There is possible low uptake of MPP because of its voluntary nature, current low public awareness and negative perceptions (lack of confidence) about pension products and fund management resulting in low pension benefits payable(e.g. reasons for payment of enhanced pensions).
There is an urgent need for public enlightenment and sensitization on the immense benefits of MPP by both the PFAs and PENCOM. The impact of the above on micro-pension contributors’ appetite for savings will be adversely affected by the prevailing socio-economic conditions in the country.
Thus, the marketing should focus on financial education of old age risks and the distribution model should be very efficient and trustworthy, different from the approach adopted for the mandatory CPS. There is no doubt that the 40% contingent withdrawal option is a good incentive to attract and retain MPP contributors.
The implementation of MPP requires a high capital investment in IT infrastructure that is supportive of mass registration, contribution collection and database/fund management. In fact, the time limit for IT deployment by PFAs to meet the expected increase in MP contributors in the short term may be a concern.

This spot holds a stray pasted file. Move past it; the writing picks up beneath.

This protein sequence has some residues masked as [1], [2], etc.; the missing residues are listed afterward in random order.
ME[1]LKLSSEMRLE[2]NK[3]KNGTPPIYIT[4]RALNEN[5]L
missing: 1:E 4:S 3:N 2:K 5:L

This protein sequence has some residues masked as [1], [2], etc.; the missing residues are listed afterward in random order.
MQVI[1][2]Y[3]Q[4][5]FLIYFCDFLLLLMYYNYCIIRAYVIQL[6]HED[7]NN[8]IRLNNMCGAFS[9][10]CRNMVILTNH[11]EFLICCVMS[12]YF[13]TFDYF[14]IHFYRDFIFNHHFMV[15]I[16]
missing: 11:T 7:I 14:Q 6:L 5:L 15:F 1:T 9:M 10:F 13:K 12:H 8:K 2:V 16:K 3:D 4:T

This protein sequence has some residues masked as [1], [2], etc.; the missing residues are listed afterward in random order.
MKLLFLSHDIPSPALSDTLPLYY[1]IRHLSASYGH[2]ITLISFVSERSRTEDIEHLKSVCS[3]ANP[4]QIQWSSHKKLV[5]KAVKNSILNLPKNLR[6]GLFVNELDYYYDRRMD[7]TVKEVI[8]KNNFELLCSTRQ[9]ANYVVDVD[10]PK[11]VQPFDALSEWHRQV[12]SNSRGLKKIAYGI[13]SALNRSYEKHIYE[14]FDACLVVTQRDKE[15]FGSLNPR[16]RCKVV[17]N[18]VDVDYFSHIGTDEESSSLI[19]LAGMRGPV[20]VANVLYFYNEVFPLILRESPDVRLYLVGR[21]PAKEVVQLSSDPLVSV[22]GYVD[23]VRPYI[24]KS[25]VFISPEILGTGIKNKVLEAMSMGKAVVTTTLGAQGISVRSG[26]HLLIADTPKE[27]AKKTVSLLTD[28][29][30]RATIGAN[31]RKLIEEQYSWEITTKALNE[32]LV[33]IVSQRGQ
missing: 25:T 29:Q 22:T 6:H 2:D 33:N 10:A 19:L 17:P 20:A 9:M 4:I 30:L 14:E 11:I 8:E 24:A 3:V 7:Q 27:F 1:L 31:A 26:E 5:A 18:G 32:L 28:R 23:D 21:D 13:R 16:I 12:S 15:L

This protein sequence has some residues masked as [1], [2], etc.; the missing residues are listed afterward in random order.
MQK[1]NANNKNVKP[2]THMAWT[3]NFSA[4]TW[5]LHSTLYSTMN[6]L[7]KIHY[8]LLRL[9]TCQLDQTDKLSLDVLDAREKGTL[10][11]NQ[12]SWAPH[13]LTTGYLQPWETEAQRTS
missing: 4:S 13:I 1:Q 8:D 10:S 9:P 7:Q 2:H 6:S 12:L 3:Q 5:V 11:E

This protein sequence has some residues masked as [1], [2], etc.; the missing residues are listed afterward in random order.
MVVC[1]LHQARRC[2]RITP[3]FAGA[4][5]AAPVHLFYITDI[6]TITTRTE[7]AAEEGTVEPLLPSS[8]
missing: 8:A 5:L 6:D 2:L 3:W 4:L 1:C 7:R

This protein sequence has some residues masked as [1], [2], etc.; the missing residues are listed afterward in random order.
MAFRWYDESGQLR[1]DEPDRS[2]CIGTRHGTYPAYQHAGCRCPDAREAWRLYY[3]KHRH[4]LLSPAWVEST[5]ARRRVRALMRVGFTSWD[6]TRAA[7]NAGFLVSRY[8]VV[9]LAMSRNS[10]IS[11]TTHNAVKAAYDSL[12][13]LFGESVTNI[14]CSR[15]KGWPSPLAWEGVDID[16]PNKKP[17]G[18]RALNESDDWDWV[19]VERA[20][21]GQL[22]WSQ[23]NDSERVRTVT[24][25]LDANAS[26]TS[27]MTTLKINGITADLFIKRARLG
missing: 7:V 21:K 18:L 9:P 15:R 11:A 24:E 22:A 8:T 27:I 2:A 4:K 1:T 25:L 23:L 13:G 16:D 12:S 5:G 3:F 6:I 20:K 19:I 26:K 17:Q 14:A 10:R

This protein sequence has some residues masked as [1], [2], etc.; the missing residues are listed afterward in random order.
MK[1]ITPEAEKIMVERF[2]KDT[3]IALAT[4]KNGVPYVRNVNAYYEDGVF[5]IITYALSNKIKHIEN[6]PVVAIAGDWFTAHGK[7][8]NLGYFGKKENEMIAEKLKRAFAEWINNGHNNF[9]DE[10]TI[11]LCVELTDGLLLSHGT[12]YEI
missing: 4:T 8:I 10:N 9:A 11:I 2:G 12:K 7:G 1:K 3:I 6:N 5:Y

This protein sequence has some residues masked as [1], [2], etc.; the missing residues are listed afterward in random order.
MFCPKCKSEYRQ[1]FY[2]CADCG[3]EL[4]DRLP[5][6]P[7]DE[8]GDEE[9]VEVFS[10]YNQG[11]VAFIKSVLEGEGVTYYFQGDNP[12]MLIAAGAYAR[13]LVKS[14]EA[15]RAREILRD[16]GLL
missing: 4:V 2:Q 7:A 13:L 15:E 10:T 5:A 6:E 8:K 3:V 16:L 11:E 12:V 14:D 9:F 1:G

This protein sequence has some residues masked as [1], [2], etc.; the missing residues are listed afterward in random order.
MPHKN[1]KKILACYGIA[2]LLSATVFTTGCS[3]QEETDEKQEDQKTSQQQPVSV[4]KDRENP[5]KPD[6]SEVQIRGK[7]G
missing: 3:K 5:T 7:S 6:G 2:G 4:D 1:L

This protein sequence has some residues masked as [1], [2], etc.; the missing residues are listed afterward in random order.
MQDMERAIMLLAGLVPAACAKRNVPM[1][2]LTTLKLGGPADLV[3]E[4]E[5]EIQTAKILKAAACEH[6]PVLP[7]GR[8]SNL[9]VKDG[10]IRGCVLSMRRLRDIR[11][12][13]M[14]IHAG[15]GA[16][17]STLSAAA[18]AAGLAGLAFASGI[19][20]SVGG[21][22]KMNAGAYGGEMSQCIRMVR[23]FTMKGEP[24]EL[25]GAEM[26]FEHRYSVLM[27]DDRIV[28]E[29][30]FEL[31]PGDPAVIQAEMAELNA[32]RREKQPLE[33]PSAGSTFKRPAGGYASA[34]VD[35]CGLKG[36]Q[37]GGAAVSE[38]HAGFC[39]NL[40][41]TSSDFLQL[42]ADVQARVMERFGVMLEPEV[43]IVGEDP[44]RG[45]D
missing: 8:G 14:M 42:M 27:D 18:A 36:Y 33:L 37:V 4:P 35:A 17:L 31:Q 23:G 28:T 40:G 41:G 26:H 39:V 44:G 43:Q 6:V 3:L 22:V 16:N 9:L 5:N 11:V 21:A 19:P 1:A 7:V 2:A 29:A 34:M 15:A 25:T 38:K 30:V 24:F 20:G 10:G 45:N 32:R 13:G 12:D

There isa high tendency for MP contributors to operate RSA as bank savings account due to over flexibility of the contingent withdrawal option, leading to administrative hassle (i.e. high processing time and administrative costs) for the PFAs.To avoid or reduce the administrative hassle, MP contributors should complete a monthly income and expenditure plannerat registration as a guide to how much they can conveniently safe in a month.
The entitlement to guaranteed minimum pension (GMP) is likely to create a high expectation for all potential MP contributors, as they hope to benefit from GMP at retirement even if their RSA balances will be too low to qualify for GMP, as in section 6.5.3 (x) of MP Guidelines. The above will lead to a reputational risk for the entire pension industry as MP retirees will be aggrieved when their expectations are not met due to frequent use of contingent withdrawal option prior to retirement age.
Strain on pension protection fund (PPF)
There is a possibility of strain on PPF being established to fund the GMP, required by section 82 of PRA 2014, because of the significant number of retirees likely to qualify for GMP than expected due to conversion from MPP to mandatory contribution option available. This may result in additional levy being imposed on both PFAs and the regulator.
The regulation for MPP needs to be simple with less documentation. Adequate periodic reviews and monitoring the effective implementation of the MPP will be required. The implementation of GMP will also help to bring confidence in the CPS.
Without MP savings for old age within the informal sector (low-income socio-economic groups)may be quickly lost due to the impact of risk of old age poverty facing them.